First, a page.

Volunteering at an SPCA: First Steps

Do you want to volunteer at the SPCA? This is the first in a series of posts loaded with information to help you learn about us and will serve as your guide as you think about volunteering or begin your volunteer work with us. Feel free to ask questions! We believe all questions are important, so please do not hesitate to ask.


The SPCA is a registered non-profit organisation. We receive no funding from Government whatsoever.
Our committee members are all unpaid volunteers and we therefore gratefully acknowledge and value the time that you are giving to our society.

Objects of our Society

The objects of the Society are:

  • To prevent cruelty and the ill-treatment of animals by promoting their good treatment by man;
  • To prevent wanton and improper treatment of animals;
  • To encourage kindness and consideration towards animals, including the establishment and promotion of Junior Movements;
  • To maintain and protect animal and bird life in their natural habitats.
  • To educate the entire community with regard to the humane treatment and compassion of animals.


The first SPCA in South Africa started approximately 125 years ago and today there are 89 individual SPCAs throughout South Africa plus the National Council of SPCAs (NSPCA) with its nationally operational units. SPCAs work to prevent cruelty to animals through education, assistance and support. We work with and assist all species of animals.
The Germiston and Bedfordview SPCA was founded 1906 and is one of the oldest SPCAs in the country. This year we turn 111 years old and we plan to be around for the next 100 years too.
The maintenance of high standards of welfare and quality of service to the community were addressed when the self-governing Act of Parliament came into force in the early 1990s when Act 169 of 1993 was enacted: – the Societies for the Prevention of Cruelty to Animals Act. This means that each SPCA operates according to a set of standard regulations against which their performance and the public’s expectations can be measured.
Outreach projects are held in areas where there is no individual SPCA and where there are no veterinarians. These areas are normally rural and impoverished.
As an animal welfare organisation, we believe that the way to fix problems is literally to go out there and be part of the solution.
There is a huge difference between deliberate, knowing cruelty to animals and the result of poverty and lack of education. Add to that the element of available resources. When animal abuse is intentional, we can and do not only officially warn but we lay criminal charges. But when people are trying their best and come to us for help or are receptive to our welfare advice, then we more than meet them half way. We go out to them.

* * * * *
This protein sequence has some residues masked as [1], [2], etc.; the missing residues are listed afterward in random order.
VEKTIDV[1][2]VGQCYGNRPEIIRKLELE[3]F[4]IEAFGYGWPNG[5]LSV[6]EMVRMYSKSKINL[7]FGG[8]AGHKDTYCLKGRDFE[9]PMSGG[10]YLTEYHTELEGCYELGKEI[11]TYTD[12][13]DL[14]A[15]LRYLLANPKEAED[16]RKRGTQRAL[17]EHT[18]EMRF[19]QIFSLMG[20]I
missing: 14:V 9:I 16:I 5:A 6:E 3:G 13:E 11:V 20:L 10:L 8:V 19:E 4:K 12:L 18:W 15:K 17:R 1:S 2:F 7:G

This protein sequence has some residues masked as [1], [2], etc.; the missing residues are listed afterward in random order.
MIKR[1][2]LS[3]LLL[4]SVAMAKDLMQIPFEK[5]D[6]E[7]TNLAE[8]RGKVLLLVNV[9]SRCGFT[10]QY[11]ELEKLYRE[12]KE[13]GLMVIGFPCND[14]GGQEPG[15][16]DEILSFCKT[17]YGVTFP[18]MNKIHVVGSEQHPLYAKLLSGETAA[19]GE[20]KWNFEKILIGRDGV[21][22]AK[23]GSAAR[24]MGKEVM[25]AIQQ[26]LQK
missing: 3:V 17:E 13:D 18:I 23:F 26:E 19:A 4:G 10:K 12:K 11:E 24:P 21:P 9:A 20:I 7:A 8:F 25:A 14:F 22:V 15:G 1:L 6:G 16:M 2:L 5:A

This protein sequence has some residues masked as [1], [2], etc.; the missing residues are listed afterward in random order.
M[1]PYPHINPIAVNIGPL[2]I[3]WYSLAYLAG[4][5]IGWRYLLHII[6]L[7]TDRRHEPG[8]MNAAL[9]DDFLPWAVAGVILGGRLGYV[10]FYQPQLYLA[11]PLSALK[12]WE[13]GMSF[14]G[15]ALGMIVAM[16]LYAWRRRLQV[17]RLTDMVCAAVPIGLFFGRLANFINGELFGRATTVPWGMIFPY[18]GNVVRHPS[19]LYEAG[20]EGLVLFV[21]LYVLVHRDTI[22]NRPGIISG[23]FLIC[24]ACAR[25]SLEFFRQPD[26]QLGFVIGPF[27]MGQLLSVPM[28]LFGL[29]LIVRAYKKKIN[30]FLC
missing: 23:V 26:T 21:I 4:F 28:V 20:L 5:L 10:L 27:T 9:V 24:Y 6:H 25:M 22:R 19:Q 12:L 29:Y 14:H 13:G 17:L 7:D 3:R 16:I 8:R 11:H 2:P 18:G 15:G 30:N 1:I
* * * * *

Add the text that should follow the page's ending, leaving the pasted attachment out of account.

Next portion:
Basic things you can expect from us:

  • To uphold the standards of the SPCA movement
  • Clean facilities and vehicles
  • To be treated with courtesy and respect by the staff and volunteers
  • To know that the staff and volunteers are handling the animals correctly with care and dignity and that they are setting an example to the public
  • To respond immediately to an emergency
  • To respond within 24 hours to a cruelty complaint
  • To receive a telephonic report-back of what has happened if you lodged a cruelty complaint
  • Not to refuse admission to an unwanted, abandoned or stray animal
  • To be vigilant when finding homes for animals

Our mission is exactly as our name indicates to prevent cruelty to animals by way of education, law enforcement, pro-active and reactive activities. This means that we are concerned with the welfare of all animals from the tiniest mouse to the largest blue whale.
In other words, we stick our noses in where there are domestic animals, farm animals, working animals, traction animals, animals reared for food, wild animals, animals used for exhibition or entertainment, animals used in sport, hunted animals, animals placed in danger and animals used in research.
Since its inception the SPCA’s respect for animals has been unconditional – the abused animal’s right to medical assistance or, if necessary, a dignified, humane death.

Some things to consider before volunteering

Volunteering can have a positive effect on your community AND yourself. But before you make the decision to create the time to volunteer, stop and ask yourself a few important questions:

  • Do I have any previous/current volunteer experience or will this be my first experience volunteering?
  • Do I have skills that could be useful to the SPCA?
  • Would I like to learn new skills, and am I willing to take the time to learn them?
  • Do I enjoy interacting with people? Am I friendly and outgoing?
  • Why am I interested in volunteering at the SPCA? What do I know about the SPCA’s services and programs?
  • Do I accept the philosophy of the SPCA regarding its animal receiving, adoption, spay/neuter and euthanasia policies?
  • Do I want to work directly with animals? Am I comfortable handling dogs, cats, puppies and kittens of all sizes, ages and personalities?
  • Am I comfortable working with farm animals / horses?
  • Do I have any allergies or conditions that I should consider before working directly with the animals?
  • Would I prefer to volunteer directly at the society or to volunteer in the community with animals? Or would I prefer to support the SPCA’s work “behind the scenes”, helping with other tasks such as fundraising?
  • Can I commit to being a volunteer on a consistent basis for at least 1 year? Are there personal or professional obligations that would routinely be a barrier to being able to commit to my volunteer responsibilities?

If you love animals and enjoy working with them, WE NEED YOU! Volunteers can help in many ways and no matter how you choose to help, the animals benefit.

Still interested? Apply here.

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